mid-12c., "a wondrous work of God," from Old French miracle (11c.) "miracle, story of a miracle, miracle play," from Latin miraculum "object of wonder" (in Church Latin, "marvelous event caused by God"), from mirari "to wonder at, marvel, be astonished," figuratively "to regard, esteem," from mirus "wonderful, astonishing, amazing," earlier *smeiros, from PIE *smei- "to smile, laugh" (source also of Sanskrit smerah "smiling," Greek meidan "to smile," Old Church Slavonic smejo "to laugh;" see smile (v.)). The Latin word is the source of Spanish milagro, Italian miracolo.
From mid-13c. as "something that excites wonder or astonishment, extraordinary or remarkable feat," without regard to divinity or supernatural power. It replaced Old English wundortacen, wundorweorc. The Greek words rendered as miracle in the English bibles were semeion "sign," teras "wonder," and dynamis "power," which in the Vulgate were translated respectively as signum, prodigium, and virtus.
Miracle-drug is by 1939 (in reference to sulfanilamide). Miracle-worker "a thaumaturge" is from 1560s (Middle English had mircleour, early 15c.). Miracle-play "medieval dramatic representation of the life of Christ or a saint or other sacred subjects" is by 1744 (miraclis pleynge is from c. 1400). The condiment Miracle Whip was introduced 1933 by Kraft Foods; apparently the name was first given to the patented machine that made it.
"exceedingly surprising or wonderful; of the nature of a miracle," mid-15c., from Old French miraculos (Modern French miraculeux), from Medieval Latin miraculosus, from Latin miraculum "miracle, marvel, wonder" (see miracle). Related: Miraculously (early 15c.); miraculousness.
early 15c., "wonder," from Old French admiration "astonishment, surprise" (14c., corrected from earlier amiracion), or directly from Latin admirationem (nominative admiratio) "a wondering at, admiration," noun of state from past-participle stem of admirari "regard with wonder, be astonished," from ad "to; with regard to" (see ad-) + mirari "to wonder," from mirus "wonderful" (see miracle). The sense has gradually weakened since 16c. toward "high regard, esteem."
"optical illusion of objects reflected in a sheet of water in hot, sandy deserts," 1800, in translations of French works, from French mirage (1753), from se mirer "to be reflected," from Latin mirare (see mirror (n.)). Or the French word is from Latin mirus "wonderful" (see miracle). The similarity to Arabic mi'raj has been noted, but the usual sense of that word is "ladder, stairs; climb, ascent," and the resemblance appears to be coincidental. The standard Arabic for "a desert mirage" is sarāb. The figurative sense of "deceptiveness of appearance, a delusive seeming" is by 1812. The phenomenon is produced by excessive bending of light rays through layers of air of different densities, producing distorted, displaced, or inverted images.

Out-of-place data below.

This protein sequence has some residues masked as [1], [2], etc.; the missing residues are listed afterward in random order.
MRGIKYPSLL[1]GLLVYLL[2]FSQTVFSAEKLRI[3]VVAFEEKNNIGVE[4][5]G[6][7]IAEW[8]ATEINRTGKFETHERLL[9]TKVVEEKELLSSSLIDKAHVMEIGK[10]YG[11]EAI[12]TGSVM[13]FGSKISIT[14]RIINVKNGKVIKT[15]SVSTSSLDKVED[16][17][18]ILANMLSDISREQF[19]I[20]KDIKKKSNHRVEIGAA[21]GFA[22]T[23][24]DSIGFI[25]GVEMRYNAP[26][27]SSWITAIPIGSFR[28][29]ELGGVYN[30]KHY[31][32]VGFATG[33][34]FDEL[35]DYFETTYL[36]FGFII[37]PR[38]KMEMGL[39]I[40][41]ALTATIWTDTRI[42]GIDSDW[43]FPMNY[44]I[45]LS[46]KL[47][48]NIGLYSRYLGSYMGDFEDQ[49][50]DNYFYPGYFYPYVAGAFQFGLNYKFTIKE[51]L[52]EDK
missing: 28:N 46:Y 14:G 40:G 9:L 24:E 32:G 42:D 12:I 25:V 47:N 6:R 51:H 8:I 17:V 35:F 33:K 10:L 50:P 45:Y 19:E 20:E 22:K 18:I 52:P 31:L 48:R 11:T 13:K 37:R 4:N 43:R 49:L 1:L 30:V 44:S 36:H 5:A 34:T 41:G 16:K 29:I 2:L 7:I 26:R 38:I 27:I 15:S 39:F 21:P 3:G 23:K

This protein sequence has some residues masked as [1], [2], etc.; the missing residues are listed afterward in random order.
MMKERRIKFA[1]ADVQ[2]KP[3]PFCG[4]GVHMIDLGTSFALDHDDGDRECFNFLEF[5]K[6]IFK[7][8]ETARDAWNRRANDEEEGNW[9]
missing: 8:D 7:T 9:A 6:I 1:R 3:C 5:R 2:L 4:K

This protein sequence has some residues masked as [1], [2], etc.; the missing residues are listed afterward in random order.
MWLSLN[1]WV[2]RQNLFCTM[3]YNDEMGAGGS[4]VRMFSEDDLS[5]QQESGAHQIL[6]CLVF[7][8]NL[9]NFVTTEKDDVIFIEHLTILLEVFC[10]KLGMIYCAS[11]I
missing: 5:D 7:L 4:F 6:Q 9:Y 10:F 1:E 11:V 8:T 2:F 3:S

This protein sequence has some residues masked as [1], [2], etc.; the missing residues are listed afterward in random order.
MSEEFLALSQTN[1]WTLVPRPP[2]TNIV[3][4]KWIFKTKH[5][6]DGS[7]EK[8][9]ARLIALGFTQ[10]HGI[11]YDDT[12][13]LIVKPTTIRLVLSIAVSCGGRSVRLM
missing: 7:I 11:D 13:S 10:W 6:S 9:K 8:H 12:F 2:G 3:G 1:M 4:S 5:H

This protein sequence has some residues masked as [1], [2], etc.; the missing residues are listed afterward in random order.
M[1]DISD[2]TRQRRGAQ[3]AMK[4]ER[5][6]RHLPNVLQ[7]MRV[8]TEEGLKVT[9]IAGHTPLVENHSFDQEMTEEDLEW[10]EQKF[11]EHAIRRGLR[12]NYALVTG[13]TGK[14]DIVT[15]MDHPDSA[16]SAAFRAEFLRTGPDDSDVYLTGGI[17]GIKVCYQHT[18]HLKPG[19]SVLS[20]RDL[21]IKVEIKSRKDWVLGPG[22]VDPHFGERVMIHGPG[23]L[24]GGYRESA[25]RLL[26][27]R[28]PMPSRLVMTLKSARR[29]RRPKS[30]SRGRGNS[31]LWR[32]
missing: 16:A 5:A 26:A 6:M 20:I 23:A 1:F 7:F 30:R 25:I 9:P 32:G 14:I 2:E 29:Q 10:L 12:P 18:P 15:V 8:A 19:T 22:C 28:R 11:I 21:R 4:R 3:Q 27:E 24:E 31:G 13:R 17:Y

mid-13c., mirour, "polished surface (of metal, coated glass, etc.) used to reflect images of objects," especially the face of a person, from Old French mireoir "a reflecting glass, looking glass; observation, model, example," earlier miradoir (11c.), from mirer "look at" (oneself in a mirror), "observe, watch, contemplate," from Vulgar Latin *mirare "to look at," variant of Latin mirari "to wonder at, admire" (see miracle).
The Spanish cognate, mirador (from mirar "to look, look at, behold"), has come to mean "watch tower, gallery commanding an extensive view." Latin speculum "mirror" (or its Medieval Latin variant speglum) is the source of words for "mirror" in neighboring languages: Italian specchio, Spanish espejo, Old High German spiegal, German Spiegel, Dutch spiegel, Danish spejl, Swedish spegel. An ancient Germanic group of words for "mirror" is represented by Gothic skuggwa, Old Norse skuggsja, Old High German scucar, which are related to Old English scua "shade, shadow."
Words for 'mirror' are mostly from verbs for 'look', with a few words for 'shadow' or other sources. The common use of the word for the material 'glass' in the sense of 'mirror' seems to be peculiar to English. [Carl Darling Buck, "A Dictionary of Selected Synonyms in the Principal Indo-European Languages," 1949]
Figurative use, "that in or by which anything is shown or exemplified," hence "a model (of good or virtuous conduct)" is attested from c. 1300. Mirrors have been used in divination since classical and biblical times, and according to folklorists, in modern England they are the subject of at least 14 known superstitions. Belief that breaking one brings bad luck is attested from 1777. Mirror image "something identical to another but having right and left reversed" is by 1864. Mirror ball attested from 1968. To look in (the) mirror in the figurative sense of "examine oneself" is by early 15c.
word-forming element meaning "eating," from Greek phago- "eating, devouring," from PIE root *bhag- "to share out, apportion; to get a share." As in Phagiphany, the name of the Church festival celebrating the miracle of the fishes and loaves.
c. 1300, merivelle, "a miracle; a thing, act, or event which causes astonishment," also "wonderful story or legend," from Old French merveille "a wonder, surprise, miracle," from Vulgar Latin *miribilia (source also of Spanish maravilla, Portuguese maravilha, Italian maraviglia), altered from Latin mirabilia "wonderful things," from noun use of neuter plural of mirabilis "wonderful, marvelous, extraordinary; strange, singular," from mirari "to wonder at," from mirus "wonderful" (see smile (v.)). A neuter plural treated in Vulgar Latin as a feminine singular. Related: Marvels. The Marvel comics brand dates to 1961.